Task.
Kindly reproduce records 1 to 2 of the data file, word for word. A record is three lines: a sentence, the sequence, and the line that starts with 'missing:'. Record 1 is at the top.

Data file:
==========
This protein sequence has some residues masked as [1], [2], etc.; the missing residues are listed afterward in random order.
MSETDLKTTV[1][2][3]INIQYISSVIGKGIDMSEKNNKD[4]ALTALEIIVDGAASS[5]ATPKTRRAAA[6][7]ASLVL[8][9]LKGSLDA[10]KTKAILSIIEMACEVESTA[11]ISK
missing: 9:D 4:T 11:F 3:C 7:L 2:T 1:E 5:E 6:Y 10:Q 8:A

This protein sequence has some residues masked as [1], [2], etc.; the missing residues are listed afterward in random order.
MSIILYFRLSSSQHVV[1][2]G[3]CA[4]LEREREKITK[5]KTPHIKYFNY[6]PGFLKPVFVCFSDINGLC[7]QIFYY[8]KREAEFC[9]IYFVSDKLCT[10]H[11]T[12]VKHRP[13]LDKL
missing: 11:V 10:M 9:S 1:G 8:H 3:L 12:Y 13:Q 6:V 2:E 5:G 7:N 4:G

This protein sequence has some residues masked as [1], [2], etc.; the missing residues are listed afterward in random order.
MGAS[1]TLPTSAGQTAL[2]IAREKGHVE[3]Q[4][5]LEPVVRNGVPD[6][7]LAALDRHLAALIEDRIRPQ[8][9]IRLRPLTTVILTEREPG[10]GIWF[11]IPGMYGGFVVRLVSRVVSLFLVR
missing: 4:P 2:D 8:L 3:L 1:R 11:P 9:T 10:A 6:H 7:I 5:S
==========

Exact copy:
This protein sequence has some residues masked as [1], [2], etc.; the missing residues are listed afterward in random order.
MSETDLKTTV[1][2][3]INIQYISSVIGKGIDMSEKNNKD[4]ALTALEIIVDGAASS[5]ATPKTRRAAA[6][7]ASLVL[8][9]LKGSLDA[10]KTKAILSIIEMACEVESTA[11]ISK
missing: 9:D 4:T 11:F 3:C 7:L 2:T 1:E 5:E 6:Y 10:Q 8:A

This protein sequence has some residues masked as [1], [2], etc.; the missing residues are listed afterward in random order.
MSIILYFRLSSSQHVV[1][2]G[3]CA[4]LEREREKITK[5]KTPHIKYFNY[6]PGFLKPVFVCFSDINGLC[7]QIFYY[8]KREAEFC[9]IYFVSDKLCT[10]H[11]T[12]VKHRP[13]LDKL
missing: 11:V 10:M 9:S 1:G 8:H 3:L 12:Y 13:Q 6:V 2:E 5:G 7:N 4:G